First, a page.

Whether they intend to or not, even the most liberal, secular folks can perpetuate a type of “oppressive Christmas climate,” according to Lux Alptraum in an article for NBC News. By that, she means that there’s a culture celebrating Christmas that includes more than just Christians, and we should at least be cognizant of what that does to people who don’t celebrate the holiday even in a cultural way.
I should note that it is not the celebration of Christmas, per se, with which I take issue. Spending time with loved ones and exchanging gifts are lovely traditions, and while many of the particular traditions of Christmas are not quite to my taste, I’m thrilled to know they give others a great deal of joy. And, as someone who comes from a mixed-faith heritage, I have many relatives for whom Christmas is deeply meaningful and important.
What I do object to, however, is the culture that’s been built around Christmas, that has elevated one religious faith’s year-end festivity into an inescapable, weeks-long period of compulsory celebration for nearly everyone. If you’re Muslim, Jewish, Hindu or otherwise uninterested in participating in a Christian holiday, you can personally opt out of Christmas Day by declining to get a tree and spending December 25 at the movies — but all bets are off should you choose to leave your house (or even turn on the TV) at any moment between Thanksgiving and Christmas.
She’s absolutely right. She’s not knocking believing Christians or those who celebrate a secular version of Christmas. She’s just pointing out that since it seems like Christmas comes earlier and earlier, with some retail stores displaying Christmas decorations when it’s barely even Halloween, remember that some people (myself included) aren’t as excited by songs mentioning Santa or reindeer. They’re like a fork stuck in a garbage disposal.
The problem isn’t just the Christians who demand that everyone praise Jesus; it’s also the people who enjoy the holiday spirit for all the other reasons.
It would be bad enough if this aggressive Christmas assault were purely the domain of the rabid right wing; if the only people I needed to worry about fending off were the types who see cries of “Happy Holidays” as an affront to their religious freedom, or the switch from red to green holiday cups as some sign of an Islamic agenda. But the truth is that liberals — even ones who ostensibly embrace religious diversity — can be just as bad as their conservative counterparts when it comes to enforcing the oppressive Christmas climate.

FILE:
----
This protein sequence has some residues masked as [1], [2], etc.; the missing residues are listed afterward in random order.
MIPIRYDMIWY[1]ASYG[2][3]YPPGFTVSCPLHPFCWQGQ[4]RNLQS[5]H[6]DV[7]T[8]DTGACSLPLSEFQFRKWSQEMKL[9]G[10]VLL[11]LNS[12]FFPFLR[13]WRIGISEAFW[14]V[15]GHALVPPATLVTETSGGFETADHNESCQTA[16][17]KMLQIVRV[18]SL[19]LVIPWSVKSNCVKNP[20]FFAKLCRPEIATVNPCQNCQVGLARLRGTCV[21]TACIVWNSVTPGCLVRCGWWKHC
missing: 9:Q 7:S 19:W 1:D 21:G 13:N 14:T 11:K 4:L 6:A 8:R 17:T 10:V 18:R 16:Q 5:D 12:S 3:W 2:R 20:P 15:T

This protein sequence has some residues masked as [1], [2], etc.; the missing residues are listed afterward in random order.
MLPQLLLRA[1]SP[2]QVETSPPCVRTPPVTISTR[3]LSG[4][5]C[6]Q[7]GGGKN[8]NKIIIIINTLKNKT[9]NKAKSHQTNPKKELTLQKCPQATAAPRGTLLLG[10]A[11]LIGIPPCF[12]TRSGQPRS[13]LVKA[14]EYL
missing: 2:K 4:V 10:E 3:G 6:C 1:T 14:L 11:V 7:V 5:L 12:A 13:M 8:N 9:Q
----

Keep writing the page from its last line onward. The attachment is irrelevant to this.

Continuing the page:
And at a time when religious minorities are increasingly under attack within this country, we need to take a long hard look at the way Christmas is used to send the message that America is a nation primarily for Christians.
When I tell a liberal Christmas fan that I just don’t want to get into the spirit, it usually doesn’t end well. If they’re not insistent that I’m missing out (and just no fun), they tend to see my lack of enthusiasm for Christmas as an indictment of their own enjoyment of the holiday.
In Christmas culture, such people are likened to “grinches” or “scrooges,” jokes that get stale the moment they’re told.
It’s a reaction that’s disappointing any Christmas season, but this year, as the celebration ramps up in the shadow of the most fatal anti-Semitic attack in American history, it’s particularly disheartening. With white nationalism on the rise, and a president who takes great pleasure in using cries of “Merry Christmas” to bludgeon religious minorities, being non-Christian in America feels more isolating, and unsafe, than ever.
Alptraum’s point isn’t that we shouldn’t celebrate Christmas. But atheists know what it’s like when they have to deal with Christians who want everyone to celebrate Christmas the exact same way they do. It’s annoying. You just want to scream, “We don’t have to do it your way just because it’s this time of year!” Well, that’s how others feel about people who participate in Christmas at all. If their feelings matter to you, it doesn’t take much effort to include them in your festivities.
(Image via Shutterstock. Thanks to Brian for the link)